California citrus growers are taking their fight against huanglongbing (HLB) and the Asian citrus psyllid to the backyards of California homes.

This week, the California State Assembly approved a bill that will allow the citrus industry to increase spending for activities to protect residential and commercial citrus trees from the invasive insect Asian citrus psyllid (ACP) and the deadly plant disease it can carry, huanglongbing (HLB). 

SB 243 by state Sen. Cathleen Galgiani (D-Stockton) allows for an additional $9.6 million in grower assessments to be spent by the California Department of Food and Agriculture (CDFA) for ACP and HLB control programs.

Because assessment funds are collected by the Citrus Pest and Disease Prevention Program, which is managed by CDFA, the spending authority level for the program is granted by the Legislature.

SB 243 was passed unanimously by the Senate last week and the State Assembly followed suit on Monday. The governor is expected to sign the bill by the end of the month.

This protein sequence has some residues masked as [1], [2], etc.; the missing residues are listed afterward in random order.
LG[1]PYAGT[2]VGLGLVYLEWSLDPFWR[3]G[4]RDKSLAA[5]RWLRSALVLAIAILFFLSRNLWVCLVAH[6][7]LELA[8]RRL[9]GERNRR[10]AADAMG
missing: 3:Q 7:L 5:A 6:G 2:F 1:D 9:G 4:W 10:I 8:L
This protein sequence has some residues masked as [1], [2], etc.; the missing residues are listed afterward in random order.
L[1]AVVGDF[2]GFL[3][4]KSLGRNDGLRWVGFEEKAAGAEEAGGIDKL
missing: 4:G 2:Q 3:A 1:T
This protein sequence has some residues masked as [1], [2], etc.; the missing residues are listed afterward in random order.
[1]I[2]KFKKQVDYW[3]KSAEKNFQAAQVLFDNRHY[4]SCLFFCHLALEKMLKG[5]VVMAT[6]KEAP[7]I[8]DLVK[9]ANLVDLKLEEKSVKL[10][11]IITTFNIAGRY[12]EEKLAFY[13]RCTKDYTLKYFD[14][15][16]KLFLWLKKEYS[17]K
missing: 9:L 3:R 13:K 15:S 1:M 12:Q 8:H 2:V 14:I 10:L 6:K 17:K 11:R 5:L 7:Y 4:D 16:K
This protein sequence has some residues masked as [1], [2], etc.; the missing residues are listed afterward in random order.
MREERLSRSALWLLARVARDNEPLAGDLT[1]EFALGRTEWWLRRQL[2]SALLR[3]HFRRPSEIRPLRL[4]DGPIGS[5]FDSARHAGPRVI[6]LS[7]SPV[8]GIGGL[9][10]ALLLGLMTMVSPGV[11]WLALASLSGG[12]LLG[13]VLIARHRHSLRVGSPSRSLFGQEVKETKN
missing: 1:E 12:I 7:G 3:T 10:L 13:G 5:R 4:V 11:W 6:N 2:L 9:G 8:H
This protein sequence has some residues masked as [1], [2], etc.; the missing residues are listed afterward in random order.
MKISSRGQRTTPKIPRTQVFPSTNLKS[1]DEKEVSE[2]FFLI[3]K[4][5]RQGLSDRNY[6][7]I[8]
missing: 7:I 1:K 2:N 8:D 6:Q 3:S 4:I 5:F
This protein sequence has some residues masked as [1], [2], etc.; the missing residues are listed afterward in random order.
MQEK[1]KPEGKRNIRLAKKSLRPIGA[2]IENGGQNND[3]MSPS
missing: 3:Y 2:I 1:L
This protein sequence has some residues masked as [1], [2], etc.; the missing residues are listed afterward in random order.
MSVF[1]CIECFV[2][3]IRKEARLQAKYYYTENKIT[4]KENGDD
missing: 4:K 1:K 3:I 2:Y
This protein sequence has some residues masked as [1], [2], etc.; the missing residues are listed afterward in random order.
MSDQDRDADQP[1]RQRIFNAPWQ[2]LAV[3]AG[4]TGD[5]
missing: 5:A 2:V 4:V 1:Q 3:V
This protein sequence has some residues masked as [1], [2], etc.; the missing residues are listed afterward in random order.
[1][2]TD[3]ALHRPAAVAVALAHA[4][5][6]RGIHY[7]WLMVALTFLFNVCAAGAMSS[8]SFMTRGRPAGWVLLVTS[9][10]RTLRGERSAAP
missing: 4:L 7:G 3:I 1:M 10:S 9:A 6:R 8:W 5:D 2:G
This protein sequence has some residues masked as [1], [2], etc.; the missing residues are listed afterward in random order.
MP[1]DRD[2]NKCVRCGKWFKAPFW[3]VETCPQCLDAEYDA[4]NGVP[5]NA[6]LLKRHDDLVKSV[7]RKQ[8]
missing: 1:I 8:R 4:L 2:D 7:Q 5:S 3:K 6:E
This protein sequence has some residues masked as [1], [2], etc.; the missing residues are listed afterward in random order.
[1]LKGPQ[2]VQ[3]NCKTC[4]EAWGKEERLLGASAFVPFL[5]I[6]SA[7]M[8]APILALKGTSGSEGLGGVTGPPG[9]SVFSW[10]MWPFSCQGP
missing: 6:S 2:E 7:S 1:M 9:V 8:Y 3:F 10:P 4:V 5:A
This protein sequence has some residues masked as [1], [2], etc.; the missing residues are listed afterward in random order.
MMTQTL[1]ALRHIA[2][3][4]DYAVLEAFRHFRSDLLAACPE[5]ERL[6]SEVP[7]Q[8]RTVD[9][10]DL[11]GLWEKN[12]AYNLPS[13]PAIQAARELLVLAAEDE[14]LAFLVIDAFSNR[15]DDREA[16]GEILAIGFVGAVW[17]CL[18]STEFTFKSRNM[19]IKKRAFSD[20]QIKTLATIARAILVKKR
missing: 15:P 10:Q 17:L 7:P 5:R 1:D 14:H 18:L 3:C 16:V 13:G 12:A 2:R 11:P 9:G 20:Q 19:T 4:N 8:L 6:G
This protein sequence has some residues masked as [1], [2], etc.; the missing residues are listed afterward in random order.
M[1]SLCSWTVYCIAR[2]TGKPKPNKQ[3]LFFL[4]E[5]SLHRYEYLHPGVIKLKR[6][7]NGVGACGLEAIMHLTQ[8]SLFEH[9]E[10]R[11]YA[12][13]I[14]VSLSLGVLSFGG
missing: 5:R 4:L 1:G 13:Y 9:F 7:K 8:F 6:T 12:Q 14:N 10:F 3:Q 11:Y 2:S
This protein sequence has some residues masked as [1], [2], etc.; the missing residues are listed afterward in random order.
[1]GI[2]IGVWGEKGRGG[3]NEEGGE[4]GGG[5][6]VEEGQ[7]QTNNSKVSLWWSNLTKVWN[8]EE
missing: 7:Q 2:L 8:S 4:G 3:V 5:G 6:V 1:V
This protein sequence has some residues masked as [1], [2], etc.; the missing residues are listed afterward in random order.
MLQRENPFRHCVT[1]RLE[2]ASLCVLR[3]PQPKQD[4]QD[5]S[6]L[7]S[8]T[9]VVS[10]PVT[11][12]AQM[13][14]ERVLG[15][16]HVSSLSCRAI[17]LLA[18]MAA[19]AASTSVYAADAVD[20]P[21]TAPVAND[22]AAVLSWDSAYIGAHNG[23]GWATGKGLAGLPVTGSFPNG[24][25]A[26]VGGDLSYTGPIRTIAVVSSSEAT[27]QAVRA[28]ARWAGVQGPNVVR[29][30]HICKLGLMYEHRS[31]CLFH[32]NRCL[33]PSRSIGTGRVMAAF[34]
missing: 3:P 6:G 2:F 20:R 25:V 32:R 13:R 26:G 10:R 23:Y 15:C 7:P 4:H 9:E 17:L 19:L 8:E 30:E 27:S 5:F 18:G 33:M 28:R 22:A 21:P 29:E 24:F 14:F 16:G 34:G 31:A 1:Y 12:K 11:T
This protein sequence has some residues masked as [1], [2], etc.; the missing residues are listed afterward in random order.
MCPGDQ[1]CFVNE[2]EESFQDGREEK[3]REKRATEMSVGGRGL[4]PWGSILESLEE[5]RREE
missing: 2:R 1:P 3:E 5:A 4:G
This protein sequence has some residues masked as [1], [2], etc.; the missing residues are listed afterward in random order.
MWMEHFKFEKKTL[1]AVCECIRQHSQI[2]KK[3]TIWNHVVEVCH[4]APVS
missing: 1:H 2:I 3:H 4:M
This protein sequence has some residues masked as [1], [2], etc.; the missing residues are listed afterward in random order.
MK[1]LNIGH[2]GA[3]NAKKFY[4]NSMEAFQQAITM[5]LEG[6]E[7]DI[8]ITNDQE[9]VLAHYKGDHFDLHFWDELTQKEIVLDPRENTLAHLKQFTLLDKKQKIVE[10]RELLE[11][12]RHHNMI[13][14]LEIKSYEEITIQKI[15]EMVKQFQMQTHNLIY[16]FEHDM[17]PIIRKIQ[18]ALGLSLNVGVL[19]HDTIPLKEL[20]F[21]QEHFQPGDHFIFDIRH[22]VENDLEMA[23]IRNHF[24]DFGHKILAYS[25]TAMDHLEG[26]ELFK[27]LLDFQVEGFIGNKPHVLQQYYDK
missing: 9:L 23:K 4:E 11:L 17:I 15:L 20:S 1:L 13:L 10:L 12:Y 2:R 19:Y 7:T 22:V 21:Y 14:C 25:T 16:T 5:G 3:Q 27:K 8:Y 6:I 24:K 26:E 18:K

The bill does not increase the assessment for growers who have been funding the fight against HLB. According to Alyssa Houtby with California Citrus Mutual, the money is excess collected over the past few years.

HLB-infected trees are being found at an alarming rate in residential areas in Los Angeles and Orange counties. In the past 12 months, the number of detections has more than tripled.

“It tells us it’s expanding, but also the program is working to discover those trees,” said Houtby. She said a dozen more infected trees were found in just the past couple of months, forcing an expansion of the quarantine area there.

Houtby said 60 trees in Los Angeles and Orange counties were removed because they have HLB. The disease carried by the psyllid, is deadly to citrus trees and there is no cure or preventive measures available to growers. On Thursday, CDFA announced it had confirmed HLB in Orange County. The disease was detected in plant material taken from a lemon tree in a residential neighborhood in La Habra and from three trees (two lemon and one grapefruit) in a residential neighborhood in Anaheim.